Sparks fly as electricians fight pay cuts
Electricians are involved in a bitter struggle with major contractors against plans to slash wages by 35%.
Thousands of electricians have staged walk-outs from construction sites across the country, protesting against a plan – hatched by a cartel of big employers – to scrap their contracts, cut their wages and deskill their trades.
Their anger comes bursting out of the screen as employers including corporate giant Balfour Beatty, the UK’s biggest contractor, make workers bear the brunt of the impact of the global recession.
Electricians, including trades unionists illegally blacklisted by employers, have been in action co-ordinated by a rank and file committee elected at a 500-strong meeting in August. They’ve won the support of MPs Jeremy Corbyn, Kelvin Hopkins and John McDonnell and a delegation from the US Teamsters.
Following a walkout from Total’s Lindsey oil refinery in September, they’ve been marching and blocking London’s Oxford Street at the Park House site, and demonstrating at the Tate Modern art gallery extension.
Action has spread across the country to Ratcliffe-on-Soar power station in Nottinghamshire, as well as at Liverpool Central Library and sites in Glasgow and Cambuslang.
Walk-outs, pickets and protests have taken place at key sites, including the Grangemouth oil refinery, the Tyne Tunnel, Sellafield nuclear plant, Corrington paper mill in Trafford and West Burton power station in Notts.
With its UK profits shrinking in the wake of government spending cuts, Balfour Beatty are among a group of eight employers who are tearing up the 40-year old Joint Industry Board contracts that regulate standards, training and contracts for construction trades.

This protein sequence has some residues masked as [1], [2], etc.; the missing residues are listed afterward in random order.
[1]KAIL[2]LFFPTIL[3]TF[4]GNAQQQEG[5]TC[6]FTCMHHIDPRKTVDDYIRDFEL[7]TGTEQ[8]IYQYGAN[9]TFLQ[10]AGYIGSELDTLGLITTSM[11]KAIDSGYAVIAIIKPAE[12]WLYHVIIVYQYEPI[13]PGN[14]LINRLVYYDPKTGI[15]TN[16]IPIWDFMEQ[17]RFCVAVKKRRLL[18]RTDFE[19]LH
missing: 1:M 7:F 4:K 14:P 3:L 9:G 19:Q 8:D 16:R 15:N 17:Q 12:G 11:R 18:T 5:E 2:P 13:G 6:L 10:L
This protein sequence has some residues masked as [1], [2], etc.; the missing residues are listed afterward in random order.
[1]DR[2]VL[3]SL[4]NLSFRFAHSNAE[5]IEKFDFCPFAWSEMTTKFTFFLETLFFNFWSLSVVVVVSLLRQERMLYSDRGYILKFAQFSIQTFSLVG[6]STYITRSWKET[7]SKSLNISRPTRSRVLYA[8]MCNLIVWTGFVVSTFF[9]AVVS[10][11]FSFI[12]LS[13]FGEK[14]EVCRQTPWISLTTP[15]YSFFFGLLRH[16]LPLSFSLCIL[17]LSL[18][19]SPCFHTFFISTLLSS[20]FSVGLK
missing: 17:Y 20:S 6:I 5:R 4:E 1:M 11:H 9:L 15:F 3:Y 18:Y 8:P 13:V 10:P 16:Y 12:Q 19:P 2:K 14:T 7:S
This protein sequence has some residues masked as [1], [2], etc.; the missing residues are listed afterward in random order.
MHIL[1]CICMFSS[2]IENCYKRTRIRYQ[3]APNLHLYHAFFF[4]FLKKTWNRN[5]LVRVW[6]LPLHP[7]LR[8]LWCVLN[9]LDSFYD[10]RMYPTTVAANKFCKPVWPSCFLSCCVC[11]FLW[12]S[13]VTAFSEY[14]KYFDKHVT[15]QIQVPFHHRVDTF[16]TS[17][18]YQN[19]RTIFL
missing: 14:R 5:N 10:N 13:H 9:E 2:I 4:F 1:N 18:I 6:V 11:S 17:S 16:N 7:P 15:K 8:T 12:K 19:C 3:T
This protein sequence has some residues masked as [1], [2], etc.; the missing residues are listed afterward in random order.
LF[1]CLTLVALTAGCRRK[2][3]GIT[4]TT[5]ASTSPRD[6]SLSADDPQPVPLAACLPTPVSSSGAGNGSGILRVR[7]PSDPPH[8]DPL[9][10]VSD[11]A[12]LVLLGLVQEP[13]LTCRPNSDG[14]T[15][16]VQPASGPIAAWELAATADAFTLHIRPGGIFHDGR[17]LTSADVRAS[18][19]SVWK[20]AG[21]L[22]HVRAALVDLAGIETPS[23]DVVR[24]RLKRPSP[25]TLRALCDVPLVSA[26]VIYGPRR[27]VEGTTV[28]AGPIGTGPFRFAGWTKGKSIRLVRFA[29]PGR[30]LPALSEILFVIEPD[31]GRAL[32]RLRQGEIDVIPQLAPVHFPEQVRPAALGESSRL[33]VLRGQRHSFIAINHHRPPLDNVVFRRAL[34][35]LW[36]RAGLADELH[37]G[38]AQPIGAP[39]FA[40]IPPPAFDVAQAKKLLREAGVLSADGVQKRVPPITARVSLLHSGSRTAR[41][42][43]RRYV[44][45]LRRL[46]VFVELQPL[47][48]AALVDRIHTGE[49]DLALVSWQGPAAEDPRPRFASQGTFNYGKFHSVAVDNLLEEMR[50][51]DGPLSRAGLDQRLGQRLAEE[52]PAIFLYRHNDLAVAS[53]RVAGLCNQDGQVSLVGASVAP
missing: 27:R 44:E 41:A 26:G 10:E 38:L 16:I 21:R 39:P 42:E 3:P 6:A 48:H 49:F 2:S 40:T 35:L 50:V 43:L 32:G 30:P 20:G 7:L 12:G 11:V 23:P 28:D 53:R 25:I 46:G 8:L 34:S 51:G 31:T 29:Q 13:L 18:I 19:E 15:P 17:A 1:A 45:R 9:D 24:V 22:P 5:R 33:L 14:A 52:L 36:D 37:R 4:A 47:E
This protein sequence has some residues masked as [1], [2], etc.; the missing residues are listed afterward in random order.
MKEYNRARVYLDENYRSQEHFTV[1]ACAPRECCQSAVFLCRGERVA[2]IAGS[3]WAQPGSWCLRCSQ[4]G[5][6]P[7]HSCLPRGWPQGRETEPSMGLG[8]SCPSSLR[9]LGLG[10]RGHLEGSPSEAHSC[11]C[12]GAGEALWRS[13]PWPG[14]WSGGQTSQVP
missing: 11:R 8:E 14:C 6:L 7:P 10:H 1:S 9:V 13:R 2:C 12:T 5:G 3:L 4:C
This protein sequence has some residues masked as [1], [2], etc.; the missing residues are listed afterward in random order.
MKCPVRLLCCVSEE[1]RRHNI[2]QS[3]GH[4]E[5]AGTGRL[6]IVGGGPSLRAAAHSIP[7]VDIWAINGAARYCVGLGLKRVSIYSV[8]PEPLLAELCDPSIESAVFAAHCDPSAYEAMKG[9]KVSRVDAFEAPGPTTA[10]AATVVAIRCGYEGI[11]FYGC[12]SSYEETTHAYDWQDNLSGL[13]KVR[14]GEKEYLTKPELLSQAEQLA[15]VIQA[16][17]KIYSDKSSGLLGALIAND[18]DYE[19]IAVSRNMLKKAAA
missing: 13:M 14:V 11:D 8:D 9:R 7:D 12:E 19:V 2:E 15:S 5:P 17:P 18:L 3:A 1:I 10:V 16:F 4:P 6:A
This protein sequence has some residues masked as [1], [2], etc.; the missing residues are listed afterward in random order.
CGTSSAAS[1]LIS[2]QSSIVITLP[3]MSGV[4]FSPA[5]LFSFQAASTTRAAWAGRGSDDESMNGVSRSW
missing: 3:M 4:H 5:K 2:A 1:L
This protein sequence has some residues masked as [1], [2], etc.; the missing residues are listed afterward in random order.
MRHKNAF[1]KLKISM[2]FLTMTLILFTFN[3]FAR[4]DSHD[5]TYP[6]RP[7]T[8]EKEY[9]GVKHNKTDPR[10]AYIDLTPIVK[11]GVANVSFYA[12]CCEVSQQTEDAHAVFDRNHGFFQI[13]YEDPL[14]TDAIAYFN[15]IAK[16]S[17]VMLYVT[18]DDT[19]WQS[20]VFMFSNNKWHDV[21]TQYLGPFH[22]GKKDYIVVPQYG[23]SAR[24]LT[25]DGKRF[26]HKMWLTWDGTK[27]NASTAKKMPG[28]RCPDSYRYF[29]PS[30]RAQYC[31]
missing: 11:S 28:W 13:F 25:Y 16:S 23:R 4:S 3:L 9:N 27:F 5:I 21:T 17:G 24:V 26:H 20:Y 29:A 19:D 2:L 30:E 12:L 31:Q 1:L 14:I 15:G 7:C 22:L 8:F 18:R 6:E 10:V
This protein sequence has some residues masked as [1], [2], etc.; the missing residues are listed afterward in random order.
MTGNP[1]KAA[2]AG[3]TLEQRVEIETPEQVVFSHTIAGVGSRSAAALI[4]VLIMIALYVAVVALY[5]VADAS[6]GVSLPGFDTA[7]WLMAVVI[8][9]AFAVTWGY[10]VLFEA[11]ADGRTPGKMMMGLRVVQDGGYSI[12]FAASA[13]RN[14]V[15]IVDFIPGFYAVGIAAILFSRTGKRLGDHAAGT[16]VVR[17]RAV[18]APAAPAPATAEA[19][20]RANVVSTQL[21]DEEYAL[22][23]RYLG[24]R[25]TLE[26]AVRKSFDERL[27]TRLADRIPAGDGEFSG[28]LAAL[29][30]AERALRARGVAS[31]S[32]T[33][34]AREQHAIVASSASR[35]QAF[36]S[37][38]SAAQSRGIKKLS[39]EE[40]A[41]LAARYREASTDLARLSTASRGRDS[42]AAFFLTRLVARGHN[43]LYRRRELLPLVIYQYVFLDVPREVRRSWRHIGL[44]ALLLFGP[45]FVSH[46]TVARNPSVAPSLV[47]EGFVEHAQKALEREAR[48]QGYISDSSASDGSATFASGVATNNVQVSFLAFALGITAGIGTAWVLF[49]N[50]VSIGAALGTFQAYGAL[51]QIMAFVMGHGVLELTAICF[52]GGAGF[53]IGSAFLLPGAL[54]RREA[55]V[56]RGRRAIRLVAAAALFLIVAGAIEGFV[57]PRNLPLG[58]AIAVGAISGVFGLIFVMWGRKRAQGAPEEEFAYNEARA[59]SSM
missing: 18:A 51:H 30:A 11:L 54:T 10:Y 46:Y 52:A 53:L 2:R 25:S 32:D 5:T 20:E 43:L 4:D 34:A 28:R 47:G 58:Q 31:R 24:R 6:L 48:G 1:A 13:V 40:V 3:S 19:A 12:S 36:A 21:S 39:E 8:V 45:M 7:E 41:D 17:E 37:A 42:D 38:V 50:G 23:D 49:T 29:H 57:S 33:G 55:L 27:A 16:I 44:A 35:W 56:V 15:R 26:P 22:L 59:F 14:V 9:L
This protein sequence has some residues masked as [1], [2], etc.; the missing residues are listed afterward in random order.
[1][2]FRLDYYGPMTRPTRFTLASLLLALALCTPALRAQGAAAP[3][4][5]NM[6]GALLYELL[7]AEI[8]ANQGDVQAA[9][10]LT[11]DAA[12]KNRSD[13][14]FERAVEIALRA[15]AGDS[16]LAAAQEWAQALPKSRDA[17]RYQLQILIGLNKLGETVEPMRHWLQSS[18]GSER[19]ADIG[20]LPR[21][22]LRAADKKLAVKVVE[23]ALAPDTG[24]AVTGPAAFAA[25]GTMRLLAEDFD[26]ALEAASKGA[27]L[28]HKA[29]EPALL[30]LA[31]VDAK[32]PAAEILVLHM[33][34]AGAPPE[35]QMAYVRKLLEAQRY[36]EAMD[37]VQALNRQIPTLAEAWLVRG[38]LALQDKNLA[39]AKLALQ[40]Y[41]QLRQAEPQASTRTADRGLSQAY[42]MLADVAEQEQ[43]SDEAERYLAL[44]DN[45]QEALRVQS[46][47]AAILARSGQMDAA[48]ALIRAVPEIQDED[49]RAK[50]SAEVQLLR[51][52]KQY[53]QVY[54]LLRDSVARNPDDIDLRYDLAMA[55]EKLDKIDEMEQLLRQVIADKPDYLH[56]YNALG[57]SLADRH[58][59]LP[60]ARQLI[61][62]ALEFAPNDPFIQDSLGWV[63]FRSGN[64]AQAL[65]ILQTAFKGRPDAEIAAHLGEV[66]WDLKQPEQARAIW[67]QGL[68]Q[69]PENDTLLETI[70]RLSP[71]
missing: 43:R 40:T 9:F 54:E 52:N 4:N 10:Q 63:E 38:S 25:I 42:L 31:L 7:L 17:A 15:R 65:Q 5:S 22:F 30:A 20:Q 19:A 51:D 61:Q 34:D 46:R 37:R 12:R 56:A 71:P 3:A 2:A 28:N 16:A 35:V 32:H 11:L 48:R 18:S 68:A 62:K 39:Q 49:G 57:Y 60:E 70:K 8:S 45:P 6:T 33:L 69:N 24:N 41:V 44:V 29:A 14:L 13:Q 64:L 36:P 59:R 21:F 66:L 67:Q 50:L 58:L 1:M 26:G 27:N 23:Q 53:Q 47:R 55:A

They plan to scrap national working agreements, withdraw any recognition of separate trades and skills, and cut pay by up to 35%. Workers have had letters saying they must sign the new contracts by December 7 or be sacked.
The employers claim up to 75% of the work undertaken by skilled trades is in fact unskilled and should be paid at a lower hourly rate. They want to raise or lower pay depending on what task a worker has been assigned to that day. The new contracts would also:
- end recognition of the separate trades of electricians and plumbers and merge them with a new category of 'building services engineer'
- cut overtime rates and make them at the employers' discretion
- cut payments for travelling to the job or scrap them altogether
- change the rules on redundancy, so the employers can sack full-time employees whilst still employing agency or temporary workers
- end the agreement whereby employees can claim unfair dismissal from day one.
These last two are aimed at making it easier to blacklist active union members, finding ways to get them off sites at the first sign of workers organising to fight back. The blacklist which was a focus for huge industrial battles throughout the 1970s and into the 1980s is back with a vengeance.
Also under threat are holiday pay, sickness pay, accidental disability benefits, death in service payments and pensions.
An anonymous electrician blogger, writes:
"We were told if we didn’t sign we might lose our jobs so we started talking to our union, Unite, and came to the conclusion the only way forward was to walk off jobs and hold protests.
"They are still saying sign or be sacked. We have no other option. It’s not just our jobs and futures on the line – it’s also the young people who come out of college wanting to be an electrician or a plumber and won’t be able to because these rogue employers are trying to wipe out such professions."
The Unite leadership has so far resisted members' demands for a strike ballot, claiming they need to go carefully in case of legal challenges.
Up to now they have seemed more concerned about the future of Unite's bank balances than about the potential destruction of an industry-wide agreement that workers have struck and fought for – even gone to prison for – over the last three decades.
18 October 2011